Licensed to Ill
Def Jam Recordings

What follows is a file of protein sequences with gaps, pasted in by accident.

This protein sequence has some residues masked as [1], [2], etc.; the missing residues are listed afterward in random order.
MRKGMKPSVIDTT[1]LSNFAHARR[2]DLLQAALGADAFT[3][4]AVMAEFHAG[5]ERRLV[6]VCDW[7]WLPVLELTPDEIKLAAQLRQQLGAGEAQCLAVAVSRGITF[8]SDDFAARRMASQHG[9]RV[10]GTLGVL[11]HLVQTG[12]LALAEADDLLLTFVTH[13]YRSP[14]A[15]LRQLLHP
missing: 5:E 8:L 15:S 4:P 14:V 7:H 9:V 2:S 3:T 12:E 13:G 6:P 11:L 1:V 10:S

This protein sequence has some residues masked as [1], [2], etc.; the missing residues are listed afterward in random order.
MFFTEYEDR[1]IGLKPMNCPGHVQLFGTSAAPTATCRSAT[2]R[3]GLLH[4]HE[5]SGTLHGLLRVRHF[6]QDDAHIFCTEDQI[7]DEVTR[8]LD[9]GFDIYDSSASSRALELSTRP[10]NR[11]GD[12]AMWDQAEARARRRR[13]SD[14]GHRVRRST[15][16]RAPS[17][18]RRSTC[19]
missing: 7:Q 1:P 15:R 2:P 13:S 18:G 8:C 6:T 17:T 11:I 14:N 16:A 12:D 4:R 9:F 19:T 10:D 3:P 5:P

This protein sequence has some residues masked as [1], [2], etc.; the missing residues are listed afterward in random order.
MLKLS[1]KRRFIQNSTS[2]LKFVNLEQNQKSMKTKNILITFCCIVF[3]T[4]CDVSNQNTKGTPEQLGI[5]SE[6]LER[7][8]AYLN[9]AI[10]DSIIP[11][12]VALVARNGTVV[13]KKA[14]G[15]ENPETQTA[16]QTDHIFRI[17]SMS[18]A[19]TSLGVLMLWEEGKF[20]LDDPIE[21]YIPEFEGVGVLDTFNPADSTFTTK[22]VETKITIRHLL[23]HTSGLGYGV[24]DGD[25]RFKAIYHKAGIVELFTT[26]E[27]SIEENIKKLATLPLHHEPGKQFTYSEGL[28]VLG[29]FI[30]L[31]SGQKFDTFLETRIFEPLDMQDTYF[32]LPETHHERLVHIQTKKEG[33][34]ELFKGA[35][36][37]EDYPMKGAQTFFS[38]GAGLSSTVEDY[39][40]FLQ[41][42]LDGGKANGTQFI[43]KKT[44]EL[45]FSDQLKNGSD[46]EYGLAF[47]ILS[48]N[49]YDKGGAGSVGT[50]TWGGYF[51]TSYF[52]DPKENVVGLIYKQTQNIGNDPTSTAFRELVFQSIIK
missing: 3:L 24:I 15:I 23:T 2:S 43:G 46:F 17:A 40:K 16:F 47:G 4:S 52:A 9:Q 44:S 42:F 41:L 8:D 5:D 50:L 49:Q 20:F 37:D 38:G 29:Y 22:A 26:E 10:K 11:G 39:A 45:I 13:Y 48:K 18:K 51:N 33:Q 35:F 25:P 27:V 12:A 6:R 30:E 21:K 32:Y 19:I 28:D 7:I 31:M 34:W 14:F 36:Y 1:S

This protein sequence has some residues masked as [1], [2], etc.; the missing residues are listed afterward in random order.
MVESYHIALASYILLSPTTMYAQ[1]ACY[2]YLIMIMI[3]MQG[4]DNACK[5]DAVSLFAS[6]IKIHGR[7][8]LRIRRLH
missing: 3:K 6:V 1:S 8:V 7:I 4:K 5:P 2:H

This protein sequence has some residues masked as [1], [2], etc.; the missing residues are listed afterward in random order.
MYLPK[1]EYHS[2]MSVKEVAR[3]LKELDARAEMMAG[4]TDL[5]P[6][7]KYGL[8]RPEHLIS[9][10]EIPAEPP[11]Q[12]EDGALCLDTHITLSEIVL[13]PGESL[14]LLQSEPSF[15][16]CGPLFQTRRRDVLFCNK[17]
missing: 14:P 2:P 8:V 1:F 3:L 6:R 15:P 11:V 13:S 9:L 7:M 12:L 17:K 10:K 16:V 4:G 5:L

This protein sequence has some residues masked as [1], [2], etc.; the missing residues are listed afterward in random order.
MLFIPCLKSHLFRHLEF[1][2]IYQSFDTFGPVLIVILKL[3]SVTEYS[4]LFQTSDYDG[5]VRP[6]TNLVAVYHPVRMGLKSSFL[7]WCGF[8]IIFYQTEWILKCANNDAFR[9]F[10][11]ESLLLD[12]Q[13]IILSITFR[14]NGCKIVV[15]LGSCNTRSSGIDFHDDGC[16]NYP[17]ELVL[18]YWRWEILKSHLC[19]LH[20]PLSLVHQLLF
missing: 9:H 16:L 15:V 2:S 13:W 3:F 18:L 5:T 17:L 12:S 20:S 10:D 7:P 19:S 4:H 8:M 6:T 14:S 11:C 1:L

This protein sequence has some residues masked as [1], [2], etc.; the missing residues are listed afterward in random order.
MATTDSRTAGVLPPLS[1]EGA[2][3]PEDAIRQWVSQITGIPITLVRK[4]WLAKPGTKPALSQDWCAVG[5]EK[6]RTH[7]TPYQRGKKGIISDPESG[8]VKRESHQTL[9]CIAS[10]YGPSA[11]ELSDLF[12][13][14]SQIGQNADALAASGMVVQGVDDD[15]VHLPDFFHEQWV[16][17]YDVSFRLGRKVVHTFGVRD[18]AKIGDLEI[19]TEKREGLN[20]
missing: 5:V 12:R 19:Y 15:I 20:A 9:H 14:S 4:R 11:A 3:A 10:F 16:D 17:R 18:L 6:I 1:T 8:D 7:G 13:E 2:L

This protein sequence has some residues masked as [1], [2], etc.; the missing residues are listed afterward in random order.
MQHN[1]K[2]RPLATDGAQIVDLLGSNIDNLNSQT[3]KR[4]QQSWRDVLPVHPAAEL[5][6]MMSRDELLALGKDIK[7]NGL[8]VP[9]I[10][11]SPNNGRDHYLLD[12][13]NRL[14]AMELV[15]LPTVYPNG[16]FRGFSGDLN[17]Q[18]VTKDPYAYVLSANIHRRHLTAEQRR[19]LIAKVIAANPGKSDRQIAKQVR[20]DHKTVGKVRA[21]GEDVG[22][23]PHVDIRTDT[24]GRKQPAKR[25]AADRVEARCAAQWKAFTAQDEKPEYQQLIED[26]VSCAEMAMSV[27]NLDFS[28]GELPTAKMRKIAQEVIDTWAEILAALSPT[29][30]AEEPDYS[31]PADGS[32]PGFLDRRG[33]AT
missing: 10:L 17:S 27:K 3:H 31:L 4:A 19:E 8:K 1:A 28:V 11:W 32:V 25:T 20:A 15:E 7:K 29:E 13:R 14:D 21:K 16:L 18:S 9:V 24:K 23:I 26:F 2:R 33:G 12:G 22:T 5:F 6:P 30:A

The pieces were there. If you listened to Afrika Islam’s show on WHBI, or bought the Ultimate Breaks & Beats records, or paid attention to Ed Koch, you could have put it together. But you didn’t, and these three guys did not seem like they would, either. Coming out of a B minus hardcore band, with two joke rap singles under their belt, why would they have known? Rick Rubin had done T-La Rock’s “It’s Yours,” which Ad Rock yelled on, but he wasn’t the key either. This album comes from God or Robert Moses or maybe the MTA. Everything that was good about NYC between 1972 and 1984 is jammed into this hoagie full of raspberries. Every dumb stoner knew that “When The Levee Breaks” was a giant drum track, but Rubin was the first to ignore Jimmy Page’s lawyers and loop it up. Apparently Rubin brought the metal, which brought them to MTV, and then to the world, but the rock bits are so irrelevant now they barely register. (Tone Lōc owes them a dollar for that, though.) It’s actually the rhyming that ages the best here, mostly because it managed to improve on the strategy of rapping as if you have no idea which team you’re on. The children of Run-DMC and Crazy Eddie kicked the football of rap two miles down the road. Ad Rock is top five dead or alive—the word “drop” by itself should get him into heaven. MCA was born with smoker’s cough and Mike D didn’t care enough to be as loud as his brothers. The album also begins with the Zeppelin record being scratched in. Scratching? What the fuck is scratching? Rhyming “city” and “titty”: very smart. If rapping makes your eyes bug out and the idea of sampling anything in the world seems too exciting for words, this is your album. The dumb shit is off-putting but about half of this is like the pyramids: inexplicable and eternal.